We sat on the opposite side of the river and watched as families carried their dead, covered in bright orange shrouds, down to the river to be prepared. They then moved the body to a platform above the water, which has been set up with wood, and lay the body down for cremation. I am told that the entire cremation process takes about three hours, and this site operates 24 hours a day and hosts 50 to 60 families every day. It is an honor for Hindus to be released in this place, and I learned that those near death often go to hospice near the river so that they can die there, believing that a death near the holy site will earn them a better reincarnation.

Color merchant
It was a very emotional place, because for the worshipers, this is their way of saying their final goodbyes. It was also a surprising place, because men bathed in the river that is littered with trash and flowing with ashes, tourists and vendors walk freely among mourners, and cows, stray dogs, and monkeys wander around completely uninterested in each other. It was also a difficult place to visit, because the dust, smog, and ashes made the whole sky grey. We wore our sunglasses and masks the whole time to protect our eyes and keep from ingesting anything.

Pashupati was unlike any place I have ever been before, mixing the extremely intimate with the extremely public. I am so glad that I had the opportunity to observe this cultural practice.

Series of temples with aligned doors to see through to the end
So, now we’ve finished our second weekend and only have two weeks and one weekend left in Nepal. I can’t believe how quickly this time is passing. I expected that the more things I did in Nepal, the more I would feel like I had checked everything off my to-do list. Instead, the more I do, the more I learn about other things I want to do, so the list keeps growing.

We're back to the monastery and orphanage tomorrow, so I'll write again soon with stories of the adorable kids and little monks!

Thursday, September 26, 2013

Mornings in the Monastery

The monastery is quickly becoming one of my favorite places in the world. It is beautiful, calm, peaceful, and everyone has been more warm and welcoming than I could have ever imagined.  Every time I walk through the gate, I feel happy and stress free.

I’m also really happy that the children in the monastery all seem so healthy and well taken care of. They are always clean, well-fed, smiling, well-treated, and well-educated. Considering they are young boys between the ages of 6 and 24 years old, I can’t believe how well behaved they are. They may be monks, but they are still kids. Of course, they have their silly times, but the focus and composure I see in them is unlike any child I have ever encountered. Note to self - if I ever have a rowdy child, send him to the monks for discipline!

The cutest 6-year-old monk you will ever meet
The other thing about these little monks is that they are so cute. I mean really, really cute. Their little faces make me melt. And their sweet dispositions make them that much more adorable. I can’t say enough about them. Fortunately, I took dozens of pictures (these are just a few of them).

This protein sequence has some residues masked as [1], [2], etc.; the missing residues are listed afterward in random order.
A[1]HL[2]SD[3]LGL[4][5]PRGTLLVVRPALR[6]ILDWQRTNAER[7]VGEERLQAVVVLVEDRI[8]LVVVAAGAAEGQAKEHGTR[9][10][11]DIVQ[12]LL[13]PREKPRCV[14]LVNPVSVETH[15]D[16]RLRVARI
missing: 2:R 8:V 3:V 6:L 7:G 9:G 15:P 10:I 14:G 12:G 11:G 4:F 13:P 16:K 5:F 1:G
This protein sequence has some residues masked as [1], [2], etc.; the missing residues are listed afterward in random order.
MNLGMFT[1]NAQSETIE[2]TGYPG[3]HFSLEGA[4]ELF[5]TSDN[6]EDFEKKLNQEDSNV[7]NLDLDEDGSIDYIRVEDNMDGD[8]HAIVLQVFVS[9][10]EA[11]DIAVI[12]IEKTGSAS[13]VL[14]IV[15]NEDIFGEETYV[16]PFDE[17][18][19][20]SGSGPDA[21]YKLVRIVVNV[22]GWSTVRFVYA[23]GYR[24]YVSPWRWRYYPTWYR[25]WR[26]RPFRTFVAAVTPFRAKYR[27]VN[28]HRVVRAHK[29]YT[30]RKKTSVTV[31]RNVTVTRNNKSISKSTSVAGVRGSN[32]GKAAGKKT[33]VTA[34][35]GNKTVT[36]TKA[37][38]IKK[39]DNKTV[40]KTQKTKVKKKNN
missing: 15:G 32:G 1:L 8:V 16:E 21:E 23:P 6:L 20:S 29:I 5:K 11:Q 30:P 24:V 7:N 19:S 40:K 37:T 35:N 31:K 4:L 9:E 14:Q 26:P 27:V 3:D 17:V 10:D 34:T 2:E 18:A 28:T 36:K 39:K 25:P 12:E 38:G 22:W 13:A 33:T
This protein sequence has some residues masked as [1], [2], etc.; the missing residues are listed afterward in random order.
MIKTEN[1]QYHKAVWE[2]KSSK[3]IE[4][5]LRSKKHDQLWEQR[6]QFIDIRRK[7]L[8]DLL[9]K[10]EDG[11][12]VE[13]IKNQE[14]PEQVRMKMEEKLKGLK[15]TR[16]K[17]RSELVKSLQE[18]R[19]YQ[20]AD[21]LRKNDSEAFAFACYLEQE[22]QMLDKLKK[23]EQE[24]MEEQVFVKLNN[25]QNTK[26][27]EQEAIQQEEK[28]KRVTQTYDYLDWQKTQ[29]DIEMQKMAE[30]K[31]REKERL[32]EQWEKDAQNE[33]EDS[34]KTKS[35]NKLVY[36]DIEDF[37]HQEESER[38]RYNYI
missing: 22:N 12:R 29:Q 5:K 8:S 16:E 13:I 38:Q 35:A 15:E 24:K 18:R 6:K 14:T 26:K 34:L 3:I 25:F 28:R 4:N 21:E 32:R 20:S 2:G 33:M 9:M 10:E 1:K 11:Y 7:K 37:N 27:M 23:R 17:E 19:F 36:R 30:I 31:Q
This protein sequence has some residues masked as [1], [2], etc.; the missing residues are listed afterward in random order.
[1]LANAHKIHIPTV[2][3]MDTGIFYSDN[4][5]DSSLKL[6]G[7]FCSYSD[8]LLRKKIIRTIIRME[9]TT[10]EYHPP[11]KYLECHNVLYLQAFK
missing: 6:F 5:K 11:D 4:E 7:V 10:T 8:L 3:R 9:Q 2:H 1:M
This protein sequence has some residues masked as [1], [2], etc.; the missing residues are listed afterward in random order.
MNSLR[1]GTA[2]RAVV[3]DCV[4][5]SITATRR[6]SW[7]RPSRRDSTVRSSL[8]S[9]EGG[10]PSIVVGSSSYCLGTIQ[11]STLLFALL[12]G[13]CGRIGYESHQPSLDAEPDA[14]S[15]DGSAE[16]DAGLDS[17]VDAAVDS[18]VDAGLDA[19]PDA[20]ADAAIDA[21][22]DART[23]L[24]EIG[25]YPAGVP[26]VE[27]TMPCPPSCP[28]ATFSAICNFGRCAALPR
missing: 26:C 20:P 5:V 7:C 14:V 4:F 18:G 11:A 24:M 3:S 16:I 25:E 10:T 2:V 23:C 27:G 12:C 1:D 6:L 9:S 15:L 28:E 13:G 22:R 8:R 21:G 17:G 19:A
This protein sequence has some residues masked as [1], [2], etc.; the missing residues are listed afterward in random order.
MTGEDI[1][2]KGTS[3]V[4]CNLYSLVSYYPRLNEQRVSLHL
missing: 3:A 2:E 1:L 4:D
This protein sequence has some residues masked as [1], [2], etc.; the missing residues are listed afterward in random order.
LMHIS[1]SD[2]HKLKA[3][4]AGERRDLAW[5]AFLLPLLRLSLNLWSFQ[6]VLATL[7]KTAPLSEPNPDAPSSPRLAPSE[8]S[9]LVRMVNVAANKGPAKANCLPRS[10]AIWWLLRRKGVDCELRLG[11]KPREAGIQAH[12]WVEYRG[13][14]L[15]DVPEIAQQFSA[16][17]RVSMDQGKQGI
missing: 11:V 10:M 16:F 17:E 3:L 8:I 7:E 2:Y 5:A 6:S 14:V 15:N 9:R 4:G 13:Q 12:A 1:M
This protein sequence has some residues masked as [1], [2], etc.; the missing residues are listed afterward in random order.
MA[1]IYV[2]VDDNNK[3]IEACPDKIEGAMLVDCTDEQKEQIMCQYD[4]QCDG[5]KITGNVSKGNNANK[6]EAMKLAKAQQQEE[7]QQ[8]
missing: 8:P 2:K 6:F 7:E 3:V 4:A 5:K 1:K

Teaching English has actually proven slightly easier than Anna and I expected. We teach three classes a day - beginner, intermediate, and advanced. We have devised ways to engage them and encourage them to write, read, and speak only in English in our class. For instance, we assigned a letter to each child in the intermediate class and had them write a word on the whiteboard beginning with that letter. Once we had about 10 words on the board, we asked them to write a series of sentences incorporating all of the words. They then had to read their sentences aloud. It has been very effective and we’ve been able to modify the exercise depending on the language abilities of each class.

Monks during the puja in the main ceremonial hall
Yesterday was incredibly interesting because we were invited to the monastery, even though classes were canceled. The monks were conducting a puja, or a ceremony. Kunga explained to us that pujas are conducted for various reasons, including as a daily prayer, for celebrations, to pray for the sick, and to pray for the dead. Different pujas last different amounts of time, and this one was to last several hours (we stayed for two).

Hand painted mandala on the exterior wall
The puja room was gorgeous. It was decorated in colorful fabrics and had a giant gold buddha statue. The walls and ceilings are hand-painted in ornate detail, and the monks sit on mats behind small prayer tables. Several of them play bells, a gong-like drum, or instruments resembling horns.

Elaborate decorations
This particular puja was for the recently-deceased father of one of the monks. Kunga told us that Buddhists believe the soul stays with the body or near its home and family for four to seven weeks after death. After that time, the conscience is reborn. Through the puja (lots of chanting, reading, and playing of musical instruments together), they hope to make the transition for the conscience easier and garner good “merits” toward a better rebirth. There are good and bad rebirths - the good being a god, a demi-god, or a human, and the bad being hell, an animal, or a hungry goose...which I’m told is somehow different to an animal. Being a hungry goose seems like a very bad situation, indeed.

I felt so fortunate to be invited to watch this intimate ceremony. It was beautiful to watch and an honor to be trusted to observe.